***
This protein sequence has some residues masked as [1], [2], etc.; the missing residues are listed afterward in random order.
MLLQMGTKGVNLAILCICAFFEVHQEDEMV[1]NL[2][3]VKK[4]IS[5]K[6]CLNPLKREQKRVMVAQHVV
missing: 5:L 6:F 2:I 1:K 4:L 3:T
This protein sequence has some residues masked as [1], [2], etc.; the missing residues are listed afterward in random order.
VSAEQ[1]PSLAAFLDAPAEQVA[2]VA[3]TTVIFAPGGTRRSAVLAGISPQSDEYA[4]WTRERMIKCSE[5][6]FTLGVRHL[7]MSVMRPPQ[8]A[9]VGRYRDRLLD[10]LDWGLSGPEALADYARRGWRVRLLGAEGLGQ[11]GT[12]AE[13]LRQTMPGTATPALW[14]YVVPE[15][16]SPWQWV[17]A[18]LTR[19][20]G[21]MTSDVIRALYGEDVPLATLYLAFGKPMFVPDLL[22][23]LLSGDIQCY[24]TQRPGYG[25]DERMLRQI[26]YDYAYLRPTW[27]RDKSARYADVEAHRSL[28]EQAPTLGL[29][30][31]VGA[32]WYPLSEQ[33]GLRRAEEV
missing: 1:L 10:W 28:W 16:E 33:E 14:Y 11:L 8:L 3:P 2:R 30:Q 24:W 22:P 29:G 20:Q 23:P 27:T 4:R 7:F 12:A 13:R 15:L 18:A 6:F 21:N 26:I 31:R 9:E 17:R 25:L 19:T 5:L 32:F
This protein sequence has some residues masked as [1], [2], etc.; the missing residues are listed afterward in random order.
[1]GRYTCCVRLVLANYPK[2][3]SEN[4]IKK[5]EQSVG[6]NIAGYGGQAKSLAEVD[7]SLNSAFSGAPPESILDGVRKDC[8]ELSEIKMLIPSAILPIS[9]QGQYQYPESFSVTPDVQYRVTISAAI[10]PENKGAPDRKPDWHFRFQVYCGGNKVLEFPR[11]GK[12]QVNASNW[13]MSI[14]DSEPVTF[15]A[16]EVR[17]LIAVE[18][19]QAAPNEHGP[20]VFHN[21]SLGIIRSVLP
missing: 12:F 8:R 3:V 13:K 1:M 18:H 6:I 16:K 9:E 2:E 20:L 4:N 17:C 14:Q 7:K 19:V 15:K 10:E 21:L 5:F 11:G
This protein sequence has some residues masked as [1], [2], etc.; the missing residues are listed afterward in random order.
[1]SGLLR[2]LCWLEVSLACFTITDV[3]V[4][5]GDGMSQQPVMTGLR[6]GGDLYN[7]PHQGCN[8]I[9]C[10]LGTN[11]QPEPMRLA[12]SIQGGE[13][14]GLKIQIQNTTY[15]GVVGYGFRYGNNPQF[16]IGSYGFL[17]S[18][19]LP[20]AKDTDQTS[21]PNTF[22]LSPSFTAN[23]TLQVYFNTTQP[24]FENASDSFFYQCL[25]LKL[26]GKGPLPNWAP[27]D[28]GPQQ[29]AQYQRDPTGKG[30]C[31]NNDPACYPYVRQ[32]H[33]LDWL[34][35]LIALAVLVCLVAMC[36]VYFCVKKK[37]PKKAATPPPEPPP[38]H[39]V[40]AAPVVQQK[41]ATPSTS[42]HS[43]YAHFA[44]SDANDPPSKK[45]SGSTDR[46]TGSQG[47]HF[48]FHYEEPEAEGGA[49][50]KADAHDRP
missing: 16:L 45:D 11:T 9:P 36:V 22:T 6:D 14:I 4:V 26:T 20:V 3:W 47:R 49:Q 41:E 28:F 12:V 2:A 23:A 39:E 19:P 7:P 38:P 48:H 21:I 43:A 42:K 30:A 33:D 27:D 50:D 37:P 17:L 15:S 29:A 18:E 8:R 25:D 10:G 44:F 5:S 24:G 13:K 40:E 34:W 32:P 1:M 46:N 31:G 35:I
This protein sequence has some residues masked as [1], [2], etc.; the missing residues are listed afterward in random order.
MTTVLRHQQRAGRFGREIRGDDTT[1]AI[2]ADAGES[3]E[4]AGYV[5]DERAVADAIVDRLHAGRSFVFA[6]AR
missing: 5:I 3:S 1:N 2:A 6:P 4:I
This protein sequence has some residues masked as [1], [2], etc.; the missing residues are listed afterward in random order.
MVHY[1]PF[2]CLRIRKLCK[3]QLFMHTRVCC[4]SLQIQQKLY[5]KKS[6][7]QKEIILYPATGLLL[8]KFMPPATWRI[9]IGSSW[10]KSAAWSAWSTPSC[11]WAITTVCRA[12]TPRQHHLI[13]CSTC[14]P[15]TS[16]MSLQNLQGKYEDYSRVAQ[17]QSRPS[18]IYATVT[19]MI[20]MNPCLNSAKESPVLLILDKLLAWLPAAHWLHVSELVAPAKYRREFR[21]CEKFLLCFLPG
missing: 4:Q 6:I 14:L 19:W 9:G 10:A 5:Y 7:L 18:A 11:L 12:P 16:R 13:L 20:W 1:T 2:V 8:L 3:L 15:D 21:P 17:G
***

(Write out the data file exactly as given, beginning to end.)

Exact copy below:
This protein sequence has some residues masked as [1], [2], etc.; the missing residues are listed afterward in random order.
MLLQMGTKGVNLAILCICAFFEVHQEDEMV[1]NL[2][3]VKK[4]IS[5]K[6]CLNPLKREQKRVMVAQHVV
missing: 5:L 6:F 2:I 1:K 4:L 3:T
This protein sequence has some residues masked as [1], [2], etc.; the missing residues are listed afterward in random order.
VSAEQ[1]PSLAAFLDAPAEQVA[2]VA[3]TTVIFAPGGTRRSAVLAGISPQSDEYA[4]WTRERMIKCSE[5][6]FTLGVRHL[7]MSVMRPPQ[8]A[9]VGRYRDRLLD[10]LDWGLSGPEALADYARRGWRVRLLGAEGLGQ[11]GT[12]AE[13]LRQTMPGTATPALW[14]YVVPE[15][16]SPWQWV[17]A[18]LTR[19][20]G[21]MTSDVIRALYGEDVPLATLYLAFGKPMFVPDLL[22][23]LLSGDIQCY[24]TQRPGYG[25]DERMLRQI[26]YDYAYLRPTW[27]RDKSARYADVEAHRSL[28]EQAPTLGL[29][30][31]VGA[32]WYPLSEQ[33]GLRRAEEV
missing: 1:L 10:W 28:W 16:E 33:E 14:Y 11:L 8:L 3:P 2:R 30:Q 24:W 22:P 29:G 20:Q 23:P 27:T 4:R 7:F 12:A 13:R 15:L 18:A 6:F 21:N 26:I 31:R 9:E 17:R 25:L 19:T 5:L 32:F
This protein sequence has some residues masked as [1], [2], etc.; the missing residues are listed afterward in random order.
[1]GRYTCCVRLVLANYPK[2][3]SEN[4]IKK[5]EQSVG[6]NIAGYGGQAKSLAEVD[7]SLNSAFSGAPPESILDGVRKDC[8]ELSEIKMLIPSAILPIS[9]QGQYQYPESFSVTPDVQYRVTISAAI[10]PENKGAPDRKPDWHFRFQVYCGGNKVLEFPR[11]GK[12]QVNASNW[13]MSI[14]DSEPVTF[15]A[16]EVR[17]LIAVE[18][19]QAAPNEHGP[20]VFHN[21]SLGIIRSVLP
missing: 12:F 8:R 3:V 13:K 1:M 18:H 6:I 16:K 9:E 2:E 20:L 4:N 17:C 14:Q 7:K 19:V 15:K 10:E 21:L 5:F 11:G
This protein sequence has some residues masked as [1], [2], etc.; the missing residues are listed afterward in random order.
[1]SGLLR[2]LCWLEVSLACFTITDV[3]V[4][5]GDGMSQQPVMTGLR[6]GGDLYN[7]PHQGCN[8]I[9]C[10]LGTN[11]QPEPMRLA[12]SIQGGE[13][14]GLKIQIQNTTY[15]GVVGYGFRYGNNPQF[16]IGSYGFL[17]S[18][19]LP[20]AKDTDQTS[21]PNTF[22]LSPSFTAN[23]TLQVYFNTTQP[24]FENASDSFFYQCL[25]LKL[26]GKGPLPNWAP[27]D[28]GPQQ[29]AQYQRDPTGKG[30]C[31]NNDPACYPYVRQ[32]H[33]LDWL[34][35]LIALAVLVCLVAMC[36]VYFCVKKK[37]PKKAATPPPEPPP[38]H[39]V[40]AAPVVQQK[41]ATPSTS[42]HS[43]YAHFA[44]SDANDPPSKK[45]SGSTDR[46]TGSQG[47]HF[48]FHYEEPEAEGGA[49][50]KADAHDRP
missing: 16:L 45:D 11:T 9:P 36:V 22:T 6:D 14:I 4:V 26:T 20:V 3:W 47:R 49:Q 41:E 28:F 12:V 2:A 23:A 39:E 19:P 7:P 38:P 48:H 21:I 43:A 42:K 30:A 33:D 27:D 50:D 37:P 17:L 15:S 29:A 18:E 8:R 25:D 10:G 44:F 5:S 24:G 13:K 40:E 34:W 32:P 1:M 46:N 31:G 35:I
This protein sequence has some residues masked as [1], [2], etc.; the missing residues are listed afterward in random order.
MTTVLRHQQRAGRFGREIRGDDTT[1]AI[2]ADAGES[3]E[4]AGYV[5]DERAVADAIVDRLHAGRSFVFA[6]AR
missing: 5:I 3:S 1:N 2:A 6:P 4:I
This protein sequence has some residues masked as [1], [2], etc.; the missing residues are listed afterward in random order.
MVHY[1]PF[2]CLRIRKLCK[3]QLFMHTRVCC[4]SLQIQQKLY[5]KKS[6][7]QKEIILYPATGLLL[8]KFMPPATWRI[9]IGSSW[10]KSAAWSAWSTPSC[11]WAITTVCRA[12]TPRQHHLI[13]CSTC[14]P[15]TS[16]MSLQNLQGKYEDYSRVAQ[17]QSRPS[18]IYATVT[19]MI[20]MNPCLNSAKESPVLLILDKLLAWLPAAHWLHVSELVAPAKYRREFR[21]CEKFLLCFLPG
missing: 4:Q 6:I 14:L 19:W 9:G 10:A 5:Y 7:L 18:A 11:L 12:P 16:R 13:L 20:W 1:T 2:V 8:L 3:L 15:D 21:P 17:G